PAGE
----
The fast-tracking of infrastructure in Australia to aid the economic recovery will also be a big boost for the property market by boosting economic activity and jobs, as well as improving the appeal of specific locations, adds Ryder.
“Nothing bumps up property markets like infrastructure spending; it’s going to be huge for the property market,” he says.
“That factor is almost going to guarantee that across Australia there is going to be a real estate boom in 2021.”
Property depreciation is a legal tax deduction related to the ‘wear and tear’ of an investment property over time. A tax depreciation schedule outlines the deductions you may be entitled to claim each year of ownership on the Building Allowance (the structure itself including bricks, concrete, etc.) and, if eligible, on the Plant and Equipment items (internal items like ovens, carpets, blinds, etc).
As with any tax deduction, claiming property depreciation reduces your taxable income. That means more money in your pocket to reinvest or to spend on yourself or on your family.
A depreciation schedule from Washington Brown is a fully-comprehensive, ATO-compliant report that helps you pay less in tax. The amount the depreciation schedule says you can claim effectively reduces your taxable income because it’s taking into account how much it costs you to own and maintain the property.
While you may be used to claiming on such items as council rates or property management fees where you have paid money towards an item or service, depreciation is a “non-cash deduction.” This is because it’s the ONLY deduction that you don’t have to pay for on an ongoing basis – its already ‘built’ into the purchase price of the property.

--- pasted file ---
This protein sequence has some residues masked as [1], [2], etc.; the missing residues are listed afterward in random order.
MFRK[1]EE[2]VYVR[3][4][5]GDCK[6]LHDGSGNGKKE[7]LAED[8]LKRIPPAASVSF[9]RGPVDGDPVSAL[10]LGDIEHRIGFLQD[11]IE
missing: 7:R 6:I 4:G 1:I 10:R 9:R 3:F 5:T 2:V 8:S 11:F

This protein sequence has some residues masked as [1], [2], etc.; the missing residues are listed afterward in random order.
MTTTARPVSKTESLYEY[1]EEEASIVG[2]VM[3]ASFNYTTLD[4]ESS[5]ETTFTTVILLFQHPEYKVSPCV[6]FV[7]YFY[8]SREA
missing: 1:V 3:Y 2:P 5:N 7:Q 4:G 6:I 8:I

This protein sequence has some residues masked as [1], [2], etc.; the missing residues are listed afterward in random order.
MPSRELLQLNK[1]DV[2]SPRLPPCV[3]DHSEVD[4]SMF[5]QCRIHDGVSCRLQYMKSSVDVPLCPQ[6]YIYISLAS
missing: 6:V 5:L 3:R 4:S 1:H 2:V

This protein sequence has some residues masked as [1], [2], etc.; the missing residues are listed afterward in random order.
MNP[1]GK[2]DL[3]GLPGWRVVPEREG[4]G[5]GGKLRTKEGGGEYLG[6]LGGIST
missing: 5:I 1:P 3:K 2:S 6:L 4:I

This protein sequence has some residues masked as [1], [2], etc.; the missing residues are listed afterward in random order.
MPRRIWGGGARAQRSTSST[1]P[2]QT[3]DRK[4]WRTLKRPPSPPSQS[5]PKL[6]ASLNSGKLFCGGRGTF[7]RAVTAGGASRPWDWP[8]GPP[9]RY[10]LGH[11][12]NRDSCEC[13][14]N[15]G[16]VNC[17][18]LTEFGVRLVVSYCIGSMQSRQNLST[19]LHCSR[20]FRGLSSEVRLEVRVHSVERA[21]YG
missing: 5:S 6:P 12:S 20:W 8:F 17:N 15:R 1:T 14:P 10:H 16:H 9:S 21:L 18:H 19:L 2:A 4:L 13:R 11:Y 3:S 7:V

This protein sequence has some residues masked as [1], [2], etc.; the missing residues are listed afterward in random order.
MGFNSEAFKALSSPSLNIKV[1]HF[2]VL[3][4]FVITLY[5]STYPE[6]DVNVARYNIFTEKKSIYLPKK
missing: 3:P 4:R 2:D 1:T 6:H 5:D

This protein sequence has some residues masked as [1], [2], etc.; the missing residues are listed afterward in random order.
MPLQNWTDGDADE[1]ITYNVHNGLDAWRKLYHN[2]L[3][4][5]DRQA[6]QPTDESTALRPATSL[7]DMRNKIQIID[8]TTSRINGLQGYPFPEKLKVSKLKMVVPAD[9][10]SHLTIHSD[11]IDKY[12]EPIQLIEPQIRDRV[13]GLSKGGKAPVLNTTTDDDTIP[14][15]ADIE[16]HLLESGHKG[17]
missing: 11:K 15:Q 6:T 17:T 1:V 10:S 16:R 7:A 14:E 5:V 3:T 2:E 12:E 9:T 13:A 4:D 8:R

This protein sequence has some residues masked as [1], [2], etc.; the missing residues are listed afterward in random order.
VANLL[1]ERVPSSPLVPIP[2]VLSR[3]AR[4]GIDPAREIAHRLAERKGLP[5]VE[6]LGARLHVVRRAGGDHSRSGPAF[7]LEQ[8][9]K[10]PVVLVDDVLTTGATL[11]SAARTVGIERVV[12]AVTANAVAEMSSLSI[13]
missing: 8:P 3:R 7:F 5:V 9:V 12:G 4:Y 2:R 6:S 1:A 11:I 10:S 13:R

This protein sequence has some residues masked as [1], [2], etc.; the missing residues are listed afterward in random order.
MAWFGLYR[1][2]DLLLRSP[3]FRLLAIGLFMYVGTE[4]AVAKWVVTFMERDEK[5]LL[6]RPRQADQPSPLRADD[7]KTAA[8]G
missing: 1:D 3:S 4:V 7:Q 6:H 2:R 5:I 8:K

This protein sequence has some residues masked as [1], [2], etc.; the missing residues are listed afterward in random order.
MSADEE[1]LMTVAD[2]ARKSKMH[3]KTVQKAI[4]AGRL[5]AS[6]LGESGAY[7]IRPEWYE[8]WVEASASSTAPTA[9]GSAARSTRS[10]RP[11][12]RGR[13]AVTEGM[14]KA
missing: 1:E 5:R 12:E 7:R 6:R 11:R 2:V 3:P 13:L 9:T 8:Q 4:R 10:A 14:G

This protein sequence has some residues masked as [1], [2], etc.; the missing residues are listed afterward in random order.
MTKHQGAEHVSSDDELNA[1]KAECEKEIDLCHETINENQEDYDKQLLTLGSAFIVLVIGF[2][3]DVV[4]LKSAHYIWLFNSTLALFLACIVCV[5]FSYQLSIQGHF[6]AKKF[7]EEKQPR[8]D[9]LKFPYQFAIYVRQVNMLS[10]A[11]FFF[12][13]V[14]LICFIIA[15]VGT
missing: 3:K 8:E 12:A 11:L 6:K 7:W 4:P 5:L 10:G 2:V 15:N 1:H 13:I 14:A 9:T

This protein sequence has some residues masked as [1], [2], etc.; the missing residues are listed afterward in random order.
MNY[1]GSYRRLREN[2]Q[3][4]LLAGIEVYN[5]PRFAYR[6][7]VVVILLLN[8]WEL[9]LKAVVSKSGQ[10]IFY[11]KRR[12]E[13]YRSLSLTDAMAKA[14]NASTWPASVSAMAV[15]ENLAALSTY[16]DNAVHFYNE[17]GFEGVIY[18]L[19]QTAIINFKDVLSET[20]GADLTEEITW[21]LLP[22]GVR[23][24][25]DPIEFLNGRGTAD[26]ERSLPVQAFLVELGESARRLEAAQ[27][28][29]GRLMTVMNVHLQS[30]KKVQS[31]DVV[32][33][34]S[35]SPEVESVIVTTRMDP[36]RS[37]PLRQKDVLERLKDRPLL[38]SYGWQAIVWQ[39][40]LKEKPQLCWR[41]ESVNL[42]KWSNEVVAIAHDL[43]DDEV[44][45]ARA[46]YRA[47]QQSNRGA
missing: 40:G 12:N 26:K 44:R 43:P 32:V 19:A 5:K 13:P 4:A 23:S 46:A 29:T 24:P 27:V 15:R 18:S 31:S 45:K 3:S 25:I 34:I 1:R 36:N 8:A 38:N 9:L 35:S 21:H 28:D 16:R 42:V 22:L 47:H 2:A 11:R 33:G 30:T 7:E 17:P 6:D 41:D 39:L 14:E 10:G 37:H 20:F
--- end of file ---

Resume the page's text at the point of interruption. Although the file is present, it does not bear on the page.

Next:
If you’ve purchased an investment property, request a free quote for a fully comprehensive, ATO-compliant depreciation schedule today and save.
Let me introduce you to our new product, the CGT Saver™ Report – A report specifically created to prevent our clients from paying too much in Capital Gains Tax.
Although you can no longer claim depreciation on second-hand Plant & Equipment Items (ovens, dishwashers, etc.), with Washington Brown’s CGT Saver™, you can claim the applicable and documented value as a capital loss if you remove or replace any of these in the future.
This report lists and values all those included items that you have purchased at settlement. It then allows you to claim a capital loss straight away if any of these items are removed.
The best bit.. This loss can offset other share &/or property gains that you might make.
This report is exclusive to Washington Brown, so ask for it by name and contact us to find out more.
If you have purchased an investment property after May 9, 2017 – request a free quote here and one of our tax depreciation specialists will review your property and let you know if a depreciation schedule is worthwhile for you.
You see, everything that looks half interesting at the moment is being promoted as an “off-market” transaction.
Here’s what I’m thinking
If I receive an email from an agent where I’m part of a big group database and I’ve received it as a BCC – it’s pretty much ON the market.
If the agent has signed an agreement with the vendor to sell the property, it’s ON the market.